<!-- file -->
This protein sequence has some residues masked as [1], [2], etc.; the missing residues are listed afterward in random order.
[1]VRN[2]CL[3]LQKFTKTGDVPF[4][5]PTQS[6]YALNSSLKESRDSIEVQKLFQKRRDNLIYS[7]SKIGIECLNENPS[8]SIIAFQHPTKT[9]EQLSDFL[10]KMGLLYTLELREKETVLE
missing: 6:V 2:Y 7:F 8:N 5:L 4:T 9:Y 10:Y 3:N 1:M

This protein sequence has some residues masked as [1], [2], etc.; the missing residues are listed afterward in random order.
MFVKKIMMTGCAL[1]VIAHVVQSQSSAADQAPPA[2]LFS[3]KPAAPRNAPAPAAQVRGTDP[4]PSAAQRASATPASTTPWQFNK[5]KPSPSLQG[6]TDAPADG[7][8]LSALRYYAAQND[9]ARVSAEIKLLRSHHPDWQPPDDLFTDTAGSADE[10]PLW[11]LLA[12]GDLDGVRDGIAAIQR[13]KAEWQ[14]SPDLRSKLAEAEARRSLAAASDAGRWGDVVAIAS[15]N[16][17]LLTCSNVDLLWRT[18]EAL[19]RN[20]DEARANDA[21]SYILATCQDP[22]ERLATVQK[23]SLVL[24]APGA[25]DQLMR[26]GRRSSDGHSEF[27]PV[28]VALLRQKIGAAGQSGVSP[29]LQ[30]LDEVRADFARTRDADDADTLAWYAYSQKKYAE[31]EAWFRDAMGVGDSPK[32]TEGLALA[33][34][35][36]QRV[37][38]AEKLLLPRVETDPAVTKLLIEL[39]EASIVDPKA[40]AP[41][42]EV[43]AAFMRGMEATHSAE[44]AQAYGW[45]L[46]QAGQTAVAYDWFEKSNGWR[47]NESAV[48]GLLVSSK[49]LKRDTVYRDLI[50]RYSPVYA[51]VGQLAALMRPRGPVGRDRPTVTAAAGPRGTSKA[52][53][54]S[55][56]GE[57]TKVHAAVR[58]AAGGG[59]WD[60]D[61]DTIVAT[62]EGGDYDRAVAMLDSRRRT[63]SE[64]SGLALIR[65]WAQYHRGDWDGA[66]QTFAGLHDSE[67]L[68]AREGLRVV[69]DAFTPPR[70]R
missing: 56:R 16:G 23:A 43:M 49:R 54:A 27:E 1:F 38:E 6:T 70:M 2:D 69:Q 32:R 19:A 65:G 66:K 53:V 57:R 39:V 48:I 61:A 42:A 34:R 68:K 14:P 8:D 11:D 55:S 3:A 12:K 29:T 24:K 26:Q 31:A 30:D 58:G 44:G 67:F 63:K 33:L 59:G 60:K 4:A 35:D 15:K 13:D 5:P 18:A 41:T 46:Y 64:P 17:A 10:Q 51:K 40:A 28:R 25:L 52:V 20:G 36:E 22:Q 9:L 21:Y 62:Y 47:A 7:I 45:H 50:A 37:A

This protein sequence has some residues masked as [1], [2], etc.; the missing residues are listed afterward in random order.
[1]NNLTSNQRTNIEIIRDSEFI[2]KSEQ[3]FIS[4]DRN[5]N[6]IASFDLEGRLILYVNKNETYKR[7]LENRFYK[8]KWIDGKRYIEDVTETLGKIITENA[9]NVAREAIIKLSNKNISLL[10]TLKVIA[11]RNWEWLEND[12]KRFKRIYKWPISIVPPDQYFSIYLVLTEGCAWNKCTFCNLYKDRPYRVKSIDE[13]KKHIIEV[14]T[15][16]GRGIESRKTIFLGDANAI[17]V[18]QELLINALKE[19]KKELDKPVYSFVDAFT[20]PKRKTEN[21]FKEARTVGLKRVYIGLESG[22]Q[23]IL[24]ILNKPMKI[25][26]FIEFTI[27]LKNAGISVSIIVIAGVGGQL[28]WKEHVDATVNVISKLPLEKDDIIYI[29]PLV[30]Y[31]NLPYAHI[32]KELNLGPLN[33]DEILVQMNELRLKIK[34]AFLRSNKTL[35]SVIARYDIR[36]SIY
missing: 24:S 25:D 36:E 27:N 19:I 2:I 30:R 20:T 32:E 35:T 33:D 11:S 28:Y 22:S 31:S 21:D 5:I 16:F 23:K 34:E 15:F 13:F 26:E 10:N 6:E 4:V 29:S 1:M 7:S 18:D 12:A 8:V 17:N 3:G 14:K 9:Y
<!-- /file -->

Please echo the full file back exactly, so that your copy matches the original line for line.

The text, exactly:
This protein sequence has some residues masked as [1], [2], etc.; the missing residues are listed afterward in random order.
[1]VRN[2]CL[3]LQKFTKTGDVPF[4][5]PTQS[6]YALNSSLKESRDSIEVQKLFQKRRDNLIYS[7]SKIGIECLNENPS[8]SIIAFQHPTKT[9]EQLSDFL[10]KMGLLYTLELREKETVLE
missing: 6:V 2:Y 7:F 8:N 5:L 4:T 9:Y 10:Y 3:N 1:M

This protein sequence has some residues masked as [1], [2], etc.; the missing residues are listed afterward in random order.
MFVKKIMMTGCAL[1]VIAHVVQSQSSAADQAPPA[2]LFS[3]KPAAPRNAPAPAAQVRGTDP[4]PSAAQRASATPASTTPWQFNK[5]KPSPSLQG[6]TDAPADG[7][8]LSALRYYAAQND[9]ARVSAEIKLLRSHHPDWQPPDDLFTDTAGSADE[10]PLW[11]LLA[12]GDLDGVRDGIAAIQR[13]KAEWQ[14]SPDLRSKLAEAEARRSLAAASDAGRWGDVVAIAS[15]N[16][17]LLTCSNVDLLWRT[18]EAL[19]RN[20]DEARANDA[21]SYILATCQDP[22]ERLATVQK[23]SLVL[24]APGA[25]DQLMR[26]GRRSSDGHSEF[27]PV[28]VALLRQKIGAAGQSGVSP[29]LQ[30]LDEVRADFARTRDADDADTLAWYAYSQKKYAE[31]EAWFRDAMGVGDSPK[32]TEGLALA[33][34][35][36]QRV[37][38]AEKLLLPRVETDPAVTKLLIEL[39]EASIVDPKA[40]AP[41][42]EV[43]AAFMRGMEATHSAE[44]AQAYGW[45]L[46]QAGQTAVAYDWFEKSNGWR[47]NESAV[48]GLLVSSK[49]LKRDTVYRDLI[50]RYSPVYA[51]VGQLAALMRPRGPVGRDRPTVTAAAGPRGTSKA[52][53][54]S[55][56]GE[57]TKVHAAVR[58]AAGGG[59]WD[60]D[61]DTIVAT[62]EGGDYDRAVAMLDSRRRT[63]SE[64]SGLALIR[65]WAQYHRGDWDGA[66]QTFAGLHDSE[67]L[68]AREGLRVV[69]DAFTPPR[70]R
missing: 56:R 16:G 23:A 43:M 49:R 54:A 27:E 1:F 38:E 6:T 70:M 2:D 69:Q 32:R 19:A 65:G 66:K 53:V 57:R 39:V 48:I 61:A 42:A 34:R 68:K 14:P 8:D 11:D 55:S 3:A 12:K 29:T 24:K 26:Q 31:A 30:D 58:G 44:G 67:F 63:K 33:L 59:G 60:K 4:A 35:D 15:K 13:D 5:P 18:A 41:T 46:Y 64:P 17:A 10:Q 51:K 40:A 28:R 25:L 52:V 20:G 36:E 22:Q 9:L 21:Y 62:Y 47:A 7:I 45:H 50:A 37:A

This protein sequence has some residues masked as [1], [2], etc.; the missing residues are listed afterward in random order.
[1]NNLTSNQRTNIEIIRDSEFI[2]KSEQ[3]FIS[4]DRN[5]N[6]IASFDLEGRLILYVNKNETYKR[7]LENRFYK[8]KWIDGKRYIEDVTETLGKIITENA[9]NVAREAIIKLSNKNISLL[10]TLKVIA[11]RNWEWLEND[12]KRFKRIYKWPISIVPPDQYFSIYLVLTEGCAWNKCTFCNLYKDRPYRVKSIDE[13]KKHIIEV[14]T[15][16]GRGIESRKTIFLGDANAI[17]V[18]QELLINALKE[19]KKELDKPVYSFVDAFT[20]PKRKTEN[21]FKEARTVGLKRVYIGLESG[22]Q[23]IL[24]ILNKPMKI[25][26]FIEFTI[27]LKNAGISVSIIVIAGVGGQL[28]WKEHVDATVNVISKLPLEKDDIIYI[29]PLV[30]Y[31]NLPYAHI[32]KELNLGPLN[33]DEILVQMNELRLKIK[34]AFLRSNKTL[35]SVIARYDIR[36]SIY
missing: 24:S 25:D 36:E 27:N 19:I 2:I 30:R 20:T 32:E 35:T 33:D 11:S 28:Y 22:S 31:S 21:D 5:I 16:F 23:K 34:E 15:F 13:F 26:E 10:N 6:E 4:V 29:S 1:M 7:S 18:D 12:A 8:V 17:N 3:G 14:K 9:Y